“Tubular” Coaches on the PRR

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Pennsy fans may remember the tubular train running on the corridor as “The Keystone.” These cars, built by Budd, were designed with a low center of gravity. As you can see in the picture, the cars conformed to traditional height above the rail at both ends but the center section was a bit above the tops of the rails, making for a noisy ride according to a blog post. There is also a claim that the design was to try to increase track speed. I vaguely knew that the train set had been sold and was somewhere in the Midwest for a time. Well, two coaches have appeared on CN train 382 at Burlington, Ontario, bound for a new home at Canac, St. Laurent, Quebec. I never rode these cars but remember seeing them on the corridor. The image here was captured by Rob Eull who graciously gave our blog permission to post this. You can see more of Rob’s excellent rail photography here.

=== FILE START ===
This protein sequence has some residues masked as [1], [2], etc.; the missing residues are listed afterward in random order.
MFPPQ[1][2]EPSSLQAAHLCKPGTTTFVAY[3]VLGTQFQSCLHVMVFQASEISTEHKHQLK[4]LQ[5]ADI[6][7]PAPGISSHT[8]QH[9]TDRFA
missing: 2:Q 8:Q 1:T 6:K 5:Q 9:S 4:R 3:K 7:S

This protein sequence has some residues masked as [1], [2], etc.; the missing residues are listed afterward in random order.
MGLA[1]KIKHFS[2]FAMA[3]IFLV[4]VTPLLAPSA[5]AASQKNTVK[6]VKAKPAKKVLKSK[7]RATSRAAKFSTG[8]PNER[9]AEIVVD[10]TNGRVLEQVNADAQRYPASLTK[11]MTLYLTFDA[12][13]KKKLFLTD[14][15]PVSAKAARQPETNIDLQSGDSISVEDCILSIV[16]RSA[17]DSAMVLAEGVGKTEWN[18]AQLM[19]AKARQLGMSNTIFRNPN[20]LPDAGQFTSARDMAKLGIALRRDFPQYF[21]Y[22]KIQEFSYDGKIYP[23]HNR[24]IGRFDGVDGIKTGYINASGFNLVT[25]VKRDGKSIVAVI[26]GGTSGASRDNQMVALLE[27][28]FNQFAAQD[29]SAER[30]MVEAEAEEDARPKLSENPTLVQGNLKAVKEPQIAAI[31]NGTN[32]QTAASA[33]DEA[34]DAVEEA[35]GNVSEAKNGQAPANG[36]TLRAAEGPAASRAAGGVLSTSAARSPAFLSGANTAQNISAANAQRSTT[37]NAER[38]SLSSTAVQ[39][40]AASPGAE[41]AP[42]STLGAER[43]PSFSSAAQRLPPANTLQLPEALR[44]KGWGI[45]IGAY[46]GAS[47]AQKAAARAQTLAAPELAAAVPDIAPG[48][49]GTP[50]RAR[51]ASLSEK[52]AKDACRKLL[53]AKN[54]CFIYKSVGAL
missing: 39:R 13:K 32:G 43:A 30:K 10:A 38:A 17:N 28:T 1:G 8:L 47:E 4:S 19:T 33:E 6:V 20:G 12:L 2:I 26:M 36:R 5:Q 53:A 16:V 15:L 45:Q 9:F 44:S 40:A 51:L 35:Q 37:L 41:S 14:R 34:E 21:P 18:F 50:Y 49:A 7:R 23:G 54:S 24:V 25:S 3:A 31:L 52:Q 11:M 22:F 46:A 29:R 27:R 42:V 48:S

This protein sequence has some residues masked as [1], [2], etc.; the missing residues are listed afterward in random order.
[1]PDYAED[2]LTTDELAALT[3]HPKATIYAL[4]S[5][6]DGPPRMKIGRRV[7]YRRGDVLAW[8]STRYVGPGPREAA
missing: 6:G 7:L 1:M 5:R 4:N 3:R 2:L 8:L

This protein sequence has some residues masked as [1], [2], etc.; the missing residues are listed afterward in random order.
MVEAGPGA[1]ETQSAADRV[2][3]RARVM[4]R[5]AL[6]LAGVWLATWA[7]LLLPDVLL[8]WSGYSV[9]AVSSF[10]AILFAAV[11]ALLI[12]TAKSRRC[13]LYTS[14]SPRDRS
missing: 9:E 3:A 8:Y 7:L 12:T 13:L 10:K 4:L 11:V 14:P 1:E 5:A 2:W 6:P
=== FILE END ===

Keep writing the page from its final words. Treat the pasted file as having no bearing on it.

Pennsy Keystone Coaches

Look at how Budd’s stainless steel and construction methods have kept these coaches in great shape despite their years.

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One Response to ““Tubular” Coaches on the PRR”

  1. Riley Says:

    The reason that the Budd-built equipment lasts longer is because of the Shotwelding process, which joined the stainless extrusions of the car sides and roofs together with the stainless frames of the cars. This process was very thorough, effectively keeping water out of the interior panels of the cars.

    Other streamlined cars made by other manufacturers had stainless panels welded to iron frames. Water from rain and car washing equipment would seep inside and accumulate in the batted insulation, setting up a reaction between the iron and stainless. Eventually, these sides would corrode apart and either the railroad would attach new panels to the sides of these cars or retire the car entirely. This corrosion process was partly responsible for the early retirement of the Texas Special, for example.

    Meanwhile, five decades later (and longer), the Budd built equipment continues in service.

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